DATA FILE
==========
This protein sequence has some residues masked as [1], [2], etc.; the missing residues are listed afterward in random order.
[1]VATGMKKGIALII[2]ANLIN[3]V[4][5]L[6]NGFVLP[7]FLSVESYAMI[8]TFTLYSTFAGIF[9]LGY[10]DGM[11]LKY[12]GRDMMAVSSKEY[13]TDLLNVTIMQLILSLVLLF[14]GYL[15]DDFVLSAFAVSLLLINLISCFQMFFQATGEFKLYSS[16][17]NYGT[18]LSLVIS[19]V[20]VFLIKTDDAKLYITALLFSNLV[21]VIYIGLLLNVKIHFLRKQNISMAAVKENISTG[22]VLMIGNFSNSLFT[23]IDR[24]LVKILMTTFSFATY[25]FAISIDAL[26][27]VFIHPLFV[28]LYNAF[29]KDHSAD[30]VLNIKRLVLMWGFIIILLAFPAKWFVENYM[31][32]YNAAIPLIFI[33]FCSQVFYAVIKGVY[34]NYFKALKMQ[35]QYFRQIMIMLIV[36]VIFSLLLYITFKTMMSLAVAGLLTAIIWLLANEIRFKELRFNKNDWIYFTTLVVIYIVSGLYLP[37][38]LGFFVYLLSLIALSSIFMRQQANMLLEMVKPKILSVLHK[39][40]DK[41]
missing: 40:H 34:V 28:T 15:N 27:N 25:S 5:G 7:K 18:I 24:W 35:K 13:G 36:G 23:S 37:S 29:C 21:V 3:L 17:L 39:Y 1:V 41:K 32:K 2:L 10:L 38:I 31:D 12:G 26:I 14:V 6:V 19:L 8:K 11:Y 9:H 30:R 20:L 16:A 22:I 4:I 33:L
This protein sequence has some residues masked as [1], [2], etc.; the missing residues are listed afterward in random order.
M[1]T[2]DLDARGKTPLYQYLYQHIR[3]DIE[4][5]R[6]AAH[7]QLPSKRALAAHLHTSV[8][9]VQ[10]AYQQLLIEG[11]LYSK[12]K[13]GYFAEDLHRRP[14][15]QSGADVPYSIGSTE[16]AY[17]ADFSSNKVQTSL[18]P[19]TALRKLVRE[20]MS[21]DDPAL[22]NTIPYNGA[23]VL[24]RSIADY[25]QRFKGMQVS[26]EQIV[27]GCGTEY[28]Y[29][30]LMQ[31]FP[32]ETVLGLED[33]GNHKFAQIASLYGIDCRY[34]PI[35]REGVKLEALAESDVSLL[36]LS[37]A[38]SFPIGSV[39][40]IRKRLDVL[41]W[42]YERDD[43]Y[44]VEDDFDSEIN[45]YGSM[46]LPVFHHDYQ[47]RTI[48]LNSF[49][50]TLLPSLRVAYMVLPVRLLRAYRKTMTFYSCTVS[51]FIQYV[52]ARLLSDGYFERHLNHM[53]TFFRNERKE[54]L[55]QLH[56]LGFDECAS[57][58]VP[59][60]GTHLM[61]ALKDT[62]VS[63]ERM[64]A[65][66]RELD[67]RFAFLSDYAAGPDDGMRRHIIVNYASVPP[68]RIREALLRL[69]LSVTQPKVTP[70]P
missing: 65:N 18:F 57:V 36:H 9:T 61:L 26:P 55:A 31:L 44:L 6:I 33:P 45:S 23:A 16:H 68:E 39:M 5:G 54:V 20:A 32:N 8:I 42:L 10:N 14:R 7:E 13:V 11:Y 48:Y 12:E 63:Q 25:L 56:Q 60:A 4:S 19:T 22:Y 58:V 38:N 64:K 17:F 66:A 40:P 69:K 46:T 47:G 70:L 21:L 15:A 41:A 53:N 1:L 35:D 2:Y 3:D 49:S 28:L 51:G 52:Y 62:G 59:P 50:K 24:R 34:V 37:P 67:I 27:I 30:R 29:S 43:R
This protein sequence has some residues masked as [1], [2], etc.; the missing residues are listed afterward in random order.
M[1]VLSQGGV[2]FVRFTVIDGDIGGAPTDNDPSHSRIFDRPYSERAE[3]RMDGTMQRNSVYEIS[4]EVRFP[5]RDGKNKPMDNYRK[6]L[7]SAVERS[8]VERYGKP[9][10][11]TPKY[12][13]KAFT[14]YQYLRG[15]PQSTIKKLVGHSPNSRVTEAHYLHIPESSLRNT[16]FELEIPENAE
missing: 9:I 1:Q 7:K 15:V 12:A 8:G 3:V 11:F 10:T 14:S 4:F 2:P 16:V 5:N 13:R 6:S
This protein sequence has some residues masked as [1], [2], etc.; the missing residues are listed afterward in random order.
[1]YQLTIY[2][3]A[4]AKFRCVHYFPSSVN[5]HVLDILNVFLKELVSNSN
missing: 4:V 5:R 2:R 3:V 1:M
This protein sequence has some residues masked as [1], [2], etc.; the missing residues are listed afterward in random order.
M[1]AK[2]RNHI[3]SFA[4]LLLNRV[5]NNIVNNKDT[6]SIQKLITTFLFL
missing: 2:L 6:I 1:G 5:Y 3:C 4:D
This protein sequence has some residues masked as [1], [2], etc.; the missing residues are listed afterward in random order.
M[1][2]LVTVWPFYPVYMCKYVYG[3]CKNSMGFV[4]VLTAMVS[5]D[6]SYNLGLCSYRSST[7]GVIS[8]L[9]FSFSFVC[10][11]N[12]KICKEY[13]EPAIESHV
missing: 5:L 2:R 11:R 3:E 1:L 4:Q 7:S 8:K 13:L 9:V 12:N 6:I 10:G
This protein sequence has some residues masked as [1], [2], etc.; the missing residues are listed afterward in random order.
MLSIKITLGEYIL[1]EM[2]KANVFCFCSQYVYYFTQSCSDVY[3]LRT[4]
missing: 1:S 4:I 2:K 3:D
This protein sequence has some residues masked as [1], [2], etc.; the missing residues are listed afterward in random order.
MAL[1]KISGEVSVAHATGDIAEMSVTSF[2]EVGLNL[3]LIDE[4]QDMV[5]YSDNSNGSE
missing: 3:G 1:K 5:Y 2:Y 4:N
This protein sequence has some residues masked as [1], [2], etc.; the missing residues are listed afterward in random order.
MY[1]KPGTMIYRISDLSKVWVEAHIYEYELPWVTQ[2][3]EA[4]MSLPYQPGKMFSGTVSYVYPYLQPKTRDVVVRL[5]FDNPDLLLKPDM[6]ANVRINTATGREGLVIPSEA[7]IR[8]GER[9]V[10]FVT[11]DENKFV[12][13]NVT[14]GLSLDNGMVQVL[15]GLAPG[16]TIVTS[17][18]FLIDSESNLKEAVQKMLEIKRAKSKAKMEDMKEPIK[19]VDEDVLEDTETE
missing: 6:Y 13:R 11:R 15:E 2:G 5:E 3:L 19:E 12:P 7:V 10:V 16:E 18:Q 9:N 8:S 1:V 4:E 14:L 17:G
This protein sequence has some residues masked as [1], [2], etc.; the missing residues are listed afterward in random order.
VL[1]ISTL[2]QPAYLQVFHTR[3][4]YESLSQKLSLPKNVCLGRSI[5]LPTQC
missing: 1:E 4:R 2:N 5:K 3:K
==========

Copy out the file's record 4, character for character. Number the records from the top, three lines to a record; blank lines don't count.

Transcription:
This protein sequence has some residues masked as [1], [2], etc.; the missing residues are listed afterward in random order.
[1]YQLTIY[2][3]A[4]AKFRCVHYFPSSVN[5]HVLDILNVFLKELVSNSN
missing: 4:V 5:R 2:R 3:V 1:M